Renewable energy means the country needs a smart grid approach
The testing, inspection and certification experts, Bureau Veritas, say that local authorities, commercial property owners and facilities managers should adopt smart grid technology to control the use of electricity during peak demand. 
Smart grid systems use renewable energy such as solar photovoltaic (PV) panels and battery energy storage (BESS) to allow buildings to both produce and use energy in a two-way process. 
Smart grid technology reduces the user’s reliance on the grid and helps to reduce energy costs by avoiding the more expensive time-of-use tariffs during periods of high demand. They can also take advantage of lower price ‘off-peak’ power over night, for example. 

Energy security 

The government’s Energy Security Bill is intended to create a sustainable UK-based energy system using wind and solar energy to reduce the country’s dependency on gas and oil from other countries. 
Smart grids will allow commercial buildings and homeowners to produce their own energy, store it, and use it when solar and wind power production is low.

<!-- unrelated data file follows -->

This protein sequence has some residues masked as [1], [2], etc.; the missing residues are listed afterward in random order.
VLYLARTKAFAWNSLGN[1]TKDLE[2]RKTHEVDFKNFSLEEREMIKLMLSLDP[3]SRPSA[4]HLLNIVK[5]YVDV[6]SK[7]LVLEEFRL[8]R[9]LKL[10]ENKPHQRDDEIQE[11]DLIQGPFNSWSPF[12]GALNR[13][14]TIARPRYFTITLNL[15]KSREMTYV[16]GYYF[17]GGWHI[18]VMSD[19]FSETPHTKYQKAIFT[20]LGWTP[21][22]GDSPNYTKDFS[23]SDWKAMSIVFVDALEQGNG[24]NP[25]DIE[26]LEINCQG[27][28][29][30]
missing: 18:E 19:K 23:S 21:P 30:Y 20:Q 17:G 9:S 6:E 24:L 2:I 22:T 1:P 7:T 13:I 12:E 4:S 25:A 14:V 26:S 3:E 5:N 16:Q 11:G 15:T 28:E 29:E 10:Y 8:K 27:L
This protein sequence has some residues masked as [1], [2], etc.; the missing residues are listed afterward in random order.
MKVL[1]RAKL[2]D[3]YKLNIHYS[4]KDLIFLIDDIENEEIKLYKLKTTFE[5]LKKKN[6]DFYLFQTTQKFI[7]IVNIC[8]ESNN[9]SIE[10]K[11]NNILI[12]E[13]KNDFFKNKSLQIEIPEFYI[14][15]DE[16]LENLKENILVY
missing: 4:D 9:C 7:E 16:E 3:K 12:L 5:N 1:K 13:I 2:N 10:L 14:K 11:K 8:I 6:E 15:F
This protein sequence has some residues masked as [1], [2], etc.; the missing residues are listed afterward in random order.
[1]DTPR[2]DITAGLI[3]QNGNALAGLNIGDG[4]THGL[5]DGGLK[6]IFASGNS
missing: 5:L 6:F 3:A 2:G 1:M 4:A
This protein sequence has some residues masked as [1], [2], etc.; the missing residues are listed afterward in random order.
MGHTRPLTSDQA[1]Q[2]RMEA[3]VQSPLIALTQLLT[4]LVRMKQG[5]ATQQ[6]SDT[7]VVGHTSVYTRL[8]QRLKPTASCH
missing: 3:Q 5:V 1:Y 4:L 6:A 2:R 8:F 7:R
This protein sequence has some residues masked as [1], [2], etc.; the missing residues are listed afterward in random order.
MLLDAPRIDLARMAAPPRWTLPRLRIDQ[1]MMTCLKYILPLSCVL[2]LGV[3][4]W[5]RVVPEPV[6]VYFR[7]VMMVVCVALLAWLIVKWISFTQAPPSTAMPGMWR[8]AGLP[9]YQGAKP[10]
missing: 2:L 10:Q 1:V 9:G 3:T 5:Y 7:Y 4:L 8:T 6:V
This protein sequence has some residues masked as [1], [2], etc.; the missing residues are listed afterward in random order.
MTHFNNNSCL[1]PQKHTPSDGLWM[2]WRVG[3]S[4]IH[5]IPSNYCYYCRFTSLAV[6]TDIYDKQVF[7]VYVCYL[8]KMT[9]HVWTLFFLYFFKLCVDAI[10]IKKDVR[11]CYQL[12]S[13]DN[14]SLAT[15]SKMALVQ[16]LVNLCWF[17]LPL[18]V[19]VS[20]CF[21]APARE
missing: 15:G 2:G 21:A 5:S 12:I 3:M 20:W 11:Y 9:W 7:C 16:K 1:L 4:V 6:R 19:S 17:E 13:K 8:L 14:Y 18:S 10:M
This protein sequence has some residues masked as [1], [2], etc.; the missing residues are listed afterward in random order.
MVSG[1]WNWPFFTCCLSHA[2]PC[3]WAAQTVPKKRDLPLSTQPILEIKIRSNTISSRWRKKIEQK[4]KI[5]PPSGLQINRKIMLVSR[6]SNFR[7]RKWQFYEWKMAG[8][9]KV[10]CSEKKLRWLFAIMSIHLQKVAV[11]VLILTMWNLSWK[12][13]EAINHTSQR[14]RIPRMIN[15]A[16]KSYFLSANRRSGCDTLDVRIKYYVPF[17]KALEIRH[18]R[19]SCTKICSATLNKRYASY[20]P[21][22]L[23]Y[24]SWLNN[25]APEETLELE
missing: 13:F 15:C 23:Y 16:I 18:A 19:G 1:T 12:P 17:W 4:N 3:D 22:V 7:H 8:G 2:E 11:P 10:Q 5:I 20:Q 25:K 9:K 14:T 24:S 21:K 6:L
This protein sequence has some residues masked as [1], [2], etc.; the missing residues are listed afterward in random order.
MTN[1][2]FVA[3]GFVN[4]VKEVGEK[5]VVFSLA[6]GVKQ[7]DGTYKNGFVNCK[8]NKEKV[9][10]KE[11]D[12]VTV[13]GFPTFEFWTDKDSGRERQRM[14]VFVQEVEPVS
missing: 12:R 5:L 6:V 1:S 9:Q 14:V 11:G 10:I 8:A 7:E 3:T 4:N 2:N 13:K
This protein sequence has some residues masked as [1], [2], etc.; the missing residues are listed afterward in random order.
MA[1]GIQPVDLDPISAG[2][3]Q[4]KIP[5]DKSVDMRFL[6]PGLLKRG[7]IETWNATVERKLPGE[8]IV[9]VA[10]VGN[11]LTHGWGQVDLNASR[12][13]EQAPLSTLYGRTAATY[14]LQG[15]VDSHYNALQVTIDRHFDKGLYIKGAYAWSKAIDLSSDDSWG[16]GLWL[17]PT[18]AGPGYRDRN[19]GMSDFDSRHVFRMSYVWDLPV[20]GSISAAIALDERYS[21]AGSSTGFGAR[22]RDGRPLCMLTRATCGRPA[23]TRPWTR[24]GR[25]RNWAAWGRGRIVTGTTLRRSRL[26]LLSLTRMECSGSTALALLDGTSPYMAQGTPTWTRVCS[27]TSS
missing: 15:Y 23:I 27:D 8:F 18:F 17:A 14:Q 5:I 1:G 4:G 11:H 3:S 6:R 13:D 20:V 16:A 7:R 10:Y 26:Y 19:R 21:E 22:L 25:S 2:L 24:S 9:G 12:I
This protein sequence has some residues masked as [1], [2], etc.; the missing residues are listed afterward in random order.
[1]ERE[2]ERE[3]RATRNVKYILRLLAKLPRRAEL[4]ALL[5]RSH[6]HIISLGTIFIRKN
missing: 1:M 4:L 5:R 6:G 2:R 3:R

Commercial property owners could benefit by storing surplus renewable energy to use during peak demand for lighting, equipment and EV charging. 

The EV effect 

With the planned long-term increase in the use of electric vehicles (EVs) and with EV charging points installed as standard in all new homes this flexible use of energy will make a significant difference to costs. 
Renovations in supermarkets, workplaces and other buildings could include EV charging which could result in up to 145,000 extra charge points each year for the next decade. Soon EV charging points will also be required in all new commercial premises leading to a much higher demand for electricity supply throughout the day. Without smart grid systems in place this could put significant pressure on the grid. 

Future sustainability 

With more buildings being designed for future sustainability and to meet carbon net zero requirements, smart grid systems will become an essential part of the solution. To realise its full potential a significant knowledge gap must be bridged. Managers of buildings responsible for facilities and energy need the skills to assess the solar and wind energy potential of properties and to predict the cost benefits of using smart grid technology. 
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